Esmeralda 1

Esmeralda Pacheco’s work centers around nature.

Since her first art show was canceled this spring because of the coronavirus, Ocean Park, Washington artist Esmeralda Pacheco has taken matters into her own hands.

Pacheco was planning on showing photography and acrylic paintings in the Peninsula Art Association’s spring show.

Many of her paintings are nature scenes, depicted with great detail and texture. The painting she entered in the art show was of Mount St. Helens. It depicts the slopes and valleys of the mountain in blue tones. The mountain is outlined by lines of trees and shapes the painting into an upside-down triangle, a play on the natural shape of mountains.

“Everything about nature pulls me in with its bright colors. It’s thrilling trying to recreate that and put it onto a board with some paint,” she said.

Pacheco likes to try different mediums, ranging from watercolor to wood carving. Bold textures are important in her work.

Pacheco is trying to push herself to make art a full-time career. She has painted for 13 years.

After the cancellation, Pacheco at first felt set back and like she had lost exposure the show would have provided.

“It felt like I wasn’t really working toward something at that point. It made it hard for me to find inspiration,” Pacheco said. “And of course, with COVID going on, it was hard to get outside.”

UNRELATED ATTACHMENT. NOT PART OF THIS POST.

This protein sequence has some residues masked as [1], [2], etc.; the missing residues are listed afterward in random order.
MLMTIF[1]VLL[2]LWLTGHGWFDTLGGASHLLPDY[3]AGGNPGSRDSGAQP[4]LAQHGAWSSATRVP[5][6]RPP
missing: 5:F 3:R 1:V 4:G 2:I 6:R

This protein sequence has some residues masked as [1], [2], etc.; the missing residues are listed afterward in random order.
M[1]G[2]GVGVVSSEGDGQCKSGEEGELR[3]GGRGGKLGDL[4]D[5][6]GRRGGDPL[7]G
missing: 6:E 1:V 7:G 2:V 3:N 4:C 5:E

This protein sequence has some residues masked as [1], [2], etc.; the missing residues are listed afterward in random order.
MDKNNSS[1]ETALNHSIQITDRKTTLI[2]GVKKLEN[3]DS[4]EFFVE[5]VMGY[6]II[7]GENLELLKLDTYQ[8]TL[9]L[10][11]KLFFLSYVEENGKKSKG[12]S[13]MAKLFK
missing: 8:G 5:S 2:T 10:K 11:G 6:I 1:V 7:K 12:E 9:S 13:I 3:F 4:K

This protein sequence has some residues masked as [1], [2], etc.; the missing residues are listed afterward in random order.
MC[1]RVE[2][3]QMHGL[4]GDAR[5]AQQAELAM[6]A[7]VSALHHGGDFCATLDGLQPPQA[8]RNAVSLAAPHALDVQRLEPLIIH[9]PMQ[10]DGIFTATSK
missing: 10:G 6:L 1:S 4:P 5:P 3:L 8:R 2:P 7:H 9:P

Pacheco hopes the association will have another art show in the fall.

Giving back

Since the cancellation, Pacheco has started reaching out to local galleries. She hopes to start selling work and make enough money for substantial donations to a Black Lives Matter movement fund and to mental health resources.

She is considering auctioning off some of her work to raise money for the two causes.

“I want my artwork to speak for itself and I want it to create a feeling,” Pacheco said. “I want people to recognize that there are things going on that not everybody understands but they’re real.”

Pacheco wants the conversation around mental health to be more prominent than it is now. She’s working on an Instagram page that will be a platform for her to talk about mental health in a real way, and share the connection between mental health and her art.

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Pacheco’s painting of Mount St. Helens was going to be shown in a spring art show with the Peninsula Art Association.

“I would love to use my experience for people to know that mental illness isn’t a taboo thing that we can’t talk about anymore,” she said. “I want to make it something that can be a daily conversation.”

On Instagram, she will also discuss the Black Lives Matter movement and how a lack of awareness for mental health goes hand-in-hand with some of the concerns the movement addresses.

{span}{span}“Those things aren’t seen right away. It’s seen that someone is a threat opposed to being someone that needs help,” she said. {/span}{/span}

{span}{span}Pacheco hopes that an open conversation around mental health will lead to more accessible local resources. She hopes to help people reach a point where they can be happy with where they are. {/span}{/span}

{span}{span}{span}{span}“We’re working on the things within ourselves that are stopping us from getting to that point,” she said. {/span}{/span}{/span}{/span}

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